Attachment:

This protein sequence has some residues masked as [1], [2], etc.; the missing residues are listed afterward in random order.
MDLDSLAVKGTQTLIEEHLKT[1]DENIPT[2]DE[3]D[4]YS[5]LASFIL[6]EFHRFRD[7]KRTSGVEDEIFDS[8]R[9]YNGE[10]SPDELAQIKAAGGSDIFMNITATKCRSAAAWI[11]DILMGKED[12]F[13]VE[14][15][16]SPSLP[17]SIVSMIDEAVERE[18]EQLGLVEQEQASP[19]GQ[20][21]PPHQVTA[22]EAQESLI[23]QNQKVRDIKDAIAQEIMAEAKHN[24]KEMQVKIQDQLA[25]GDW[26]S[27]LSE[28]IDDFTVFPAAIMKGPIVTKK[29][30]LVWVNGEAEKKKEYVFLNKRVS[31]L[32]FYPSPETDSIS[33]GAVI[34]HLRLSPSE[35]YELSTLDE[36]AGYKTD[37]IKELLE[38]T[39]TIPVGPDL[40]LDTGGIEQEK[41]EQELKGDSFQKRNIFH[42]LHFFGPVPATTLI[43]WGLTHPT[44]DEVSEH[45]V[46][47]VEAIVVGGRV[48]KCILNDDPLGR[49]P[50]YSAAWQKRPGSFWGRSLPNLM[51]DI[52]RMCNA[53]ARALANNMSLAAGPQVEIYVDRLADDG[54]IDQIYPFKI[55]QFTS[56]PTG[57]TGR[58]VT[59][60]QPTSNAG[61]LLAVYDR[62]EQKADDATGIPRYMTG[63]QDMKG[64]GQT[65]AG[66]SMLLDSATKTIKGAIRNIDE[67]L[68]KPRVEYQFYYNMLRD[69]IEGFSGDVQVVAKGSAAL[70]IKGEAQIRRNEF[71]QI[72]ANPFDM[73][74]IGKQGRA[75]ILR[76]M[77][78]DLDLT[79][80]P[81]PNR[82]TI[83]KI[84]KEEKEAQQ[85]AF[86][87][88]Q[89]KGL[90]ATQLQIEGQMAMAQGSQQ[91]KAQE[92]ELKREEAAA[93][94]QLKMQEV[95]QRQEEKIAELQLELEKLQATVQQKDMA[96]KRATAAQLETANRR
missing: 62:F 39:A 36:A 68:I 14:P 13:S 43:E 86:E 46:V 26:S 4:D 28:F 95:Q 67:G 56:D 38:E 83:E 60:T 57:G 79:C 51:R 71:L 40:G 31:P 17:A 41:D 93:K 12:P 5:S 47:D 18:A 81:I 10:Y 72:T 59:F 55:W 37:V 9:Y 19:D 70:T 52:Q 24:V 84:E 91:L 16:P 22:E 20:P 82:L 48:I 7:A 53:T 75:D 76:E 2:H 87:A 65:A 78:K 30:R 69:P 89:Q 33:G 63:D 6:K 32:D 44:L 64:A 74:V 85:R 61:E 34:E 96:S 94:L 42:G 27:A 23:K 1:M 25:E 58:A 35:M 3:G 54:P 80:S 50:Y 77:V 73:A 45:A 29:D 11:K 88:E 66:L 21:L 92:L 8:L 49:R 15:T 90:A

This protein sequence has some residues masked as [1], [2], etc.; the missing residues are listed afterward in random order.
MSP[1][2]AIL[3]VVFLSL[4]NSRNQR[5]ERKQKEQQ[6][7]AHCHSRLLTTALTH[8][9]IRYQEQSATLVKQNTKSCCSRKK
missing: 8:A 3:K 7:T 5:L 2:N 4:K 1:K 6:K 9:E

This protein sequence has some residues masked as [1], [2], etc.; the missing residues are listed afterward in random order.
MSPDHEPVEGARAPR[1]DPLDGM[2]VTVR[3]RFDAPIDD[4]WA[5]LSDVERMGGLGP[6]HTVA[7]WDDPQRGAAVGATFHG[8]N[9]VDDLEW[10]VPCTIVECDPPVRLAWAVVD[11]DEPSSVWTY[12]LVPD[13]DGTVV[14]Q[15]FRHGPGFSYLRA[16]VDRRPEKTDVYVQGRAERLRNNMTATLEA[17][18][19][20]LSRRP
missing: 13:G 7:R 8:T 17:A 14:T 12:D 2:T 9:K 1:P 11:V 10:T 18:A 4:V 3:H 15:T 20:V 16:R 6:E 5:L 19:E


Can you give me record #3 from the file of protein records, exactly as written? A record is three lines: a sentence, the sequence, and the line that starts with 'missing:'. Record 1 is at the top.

This protein sequence has some residues masked as [1], [2], etc.; the missing residues are listed afterward in random order.
MSPDHEPVEGARAPR[1]DPLDGM[2]VTVR[3]RFDAPIDD[4]WA[5]LSDVERMGGLGP[6]HTVA[7]WDDPQRGAAVGATFHG[8]N[9]VDDLEW[10]VPCTIVECDPPVRLAWAVVD[11]DEPSSVWTY[12]LVPD[13]DGTVV[14]Q[15]FRHGPGFSYLRA[16]VDRRPEKTDVYVQGRAERLRNNMTATLEA[17][18][19][20]LSRRP
missing: 13:G 7:R 8:T 17:A 14:T 12:D 2:T 9:K 1:P 11:V 10:T 18:A 4:V 3:H 15:T 20:V 16:R 6:E 5:L 19:E